Recently, Steven Spielberg announced that he’s partnering with 343 Industries to create a live-action television series for one of the most successful game properties in the world, Halo.
Could anyone have imagined 10 years ago that Steven Spielberg would make a long-form TV show based on a console game’s story world? Frankly, not many, especially after the collapse of Peter Jackson’s Halo feature film effort. While that among others proved fruitless, why should we be optimistic now?
Video games and television have more in common than they might seem, and I don’t just mean the technologies offered by the Xbox One. The iterative processes of developing a game, like any software, happen fast, are high intensity and require specific storytelling skills to accomplish well. Television also requires a nimble writing style and happens often at breakneck speeds to produce enough content to satisfy a network’s episode order.
Developing a game requires you to create a world that players will inhabit, creating their own experiences as characters. Television relies on a strong cast and a setting that challenges those characters to maintain the amount of storytelling opportunities that televised narratives require.
Characters are key to creating a compelling experience on television, whether they are crafted by seasoned writers, or committed players.
Of course, it also takes a game company with a clear sense of its story world beyond the gameplay and user experience to build a story capable of engaging an audience on a different narrative platform like television or film.
It’s undeniable that games are a force to be reckoned with in the entertainment industry and are much beloved by everyone from 6-year-old noobs to Steven Spielberg himself but…
Playing Games doesn’t make you an expert video game developer any more than watching TV shows qualify you as a world-class showrunner.
They’re different disciplines even when they both ultimately revolve around the same intellectual property. It is essential to understand those differences and be able to collaborate on the true throughline across the platforms: the story world.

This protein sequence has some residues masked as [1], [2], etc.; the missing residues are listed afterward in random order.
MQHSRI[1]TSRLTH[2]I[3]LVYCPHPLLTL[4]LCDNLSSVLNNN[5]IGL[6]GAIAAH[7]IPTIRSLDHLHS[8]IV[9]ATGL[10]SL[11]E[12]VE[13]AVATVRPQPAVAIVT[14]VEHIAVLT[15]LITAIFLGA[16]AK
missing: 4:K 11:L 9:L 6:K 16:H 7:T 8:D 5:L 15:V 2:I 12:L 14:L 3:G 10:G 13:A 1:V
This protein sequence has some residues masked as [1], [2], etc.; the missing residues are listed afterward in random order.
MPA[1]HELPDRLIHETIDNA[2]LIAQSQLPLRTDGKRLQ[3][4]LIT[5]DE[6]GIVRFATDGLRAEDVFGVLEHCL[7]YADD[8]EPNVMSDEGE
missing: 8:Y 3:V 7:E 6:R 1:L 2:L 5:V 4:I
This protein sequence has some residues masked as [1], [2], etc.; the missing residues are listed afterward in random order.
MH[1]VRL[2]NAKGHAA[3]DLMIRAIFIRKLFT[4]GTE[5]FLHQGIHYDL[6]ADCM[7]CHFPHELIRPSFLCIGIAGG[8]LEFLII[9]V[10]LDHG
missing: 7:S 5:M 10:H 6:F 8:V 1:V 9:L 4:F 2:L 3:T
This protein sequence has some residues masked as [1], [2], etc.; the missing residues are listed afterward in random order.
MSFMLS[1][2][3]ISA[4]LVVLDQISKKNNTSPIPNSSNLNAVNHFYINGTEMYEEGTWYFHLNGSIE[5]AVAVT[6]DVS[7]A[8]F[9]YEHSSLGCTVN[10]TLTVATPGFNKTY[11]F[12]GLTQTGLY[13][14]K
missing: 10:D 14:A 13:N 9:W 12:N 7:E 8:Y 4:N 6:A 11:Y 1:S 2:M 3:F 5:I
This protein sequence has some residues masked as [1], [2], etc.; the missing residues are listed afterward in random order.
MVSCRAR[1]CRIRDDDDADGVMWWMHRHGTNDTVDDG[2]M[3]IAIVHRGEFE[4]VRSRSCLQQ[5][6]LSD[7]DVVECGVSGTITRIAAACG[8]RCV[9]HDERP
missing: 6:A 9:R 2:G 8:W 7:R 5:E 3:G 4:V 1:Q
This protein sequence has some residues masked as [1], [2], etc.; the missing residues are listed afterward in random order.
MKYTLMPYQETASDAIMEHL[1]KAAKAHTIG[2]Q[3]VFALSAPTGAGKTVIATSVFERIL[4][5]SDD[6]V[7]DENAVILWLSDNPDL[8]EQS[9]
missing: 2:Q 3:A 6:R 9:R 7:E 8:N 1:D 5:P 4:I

Their production cycles are also wildly different, film and television start with the story and script, which video games tend to bring in writers at the end of the process, when the game is almost complete.
“I think a lot of people think, “Oh, writing is dialogue.” I would argue that the heavy lifting for story development in games happens in pre-production well before anyone starts building levels. I try to explain it by saying like whatever point you have a game designer brought in, that’s when you want to bring in a game writer as well.”
As game writer, Susan O’Connor’s recent interview states, there’s a lot of criticism of stories in games, not just because of their portrayal of women or violence.
The questions that remain for the Spielberg-Halo Series are still many:
• How much say will 343 Industries have in the TV Shows’ Storylines?
• What does the “partnership” between Spielberg and 343 entail in production?
• How closely will 343 be building the television series story with Spielberg?
• Will that be a good thing?
Why should we be optimistic about the Halo-Spielberg TV Series?
While many television creators and filmmakers are familiar with games, and many have been playing them their entire lives, there have also been a variety of case studies in what has and haven’t worked in video game – film collaboration. The maturation of storytelling in gaming has been led by I.P. owners that understand how to build a story world that includes games but is more than just replicating gameplay.
In the interest of full disclosure, I worked with Microsoft, Bungie and 343 Industries when they were being founded as the stewards of the Halo Story World with Starlight Runner Entertainment, but it’s been years since I worked with them directly.
In addition to landing big deals, 343 Industries has been steadily and consistently building the story world of Halo and its track record in games, novels, and animation have been considerately built to explore what is most powerful about each of those platform executions.
Since that time there have been some amazing stories explored across multiple platforms in the Halo Universe; Halo Reach, Halo Evolutions, Halo Legends to name a few. All of which expand on the ideas of the core console game story arcs that featured the iconic Master Chief and a growing cast of supporting characters.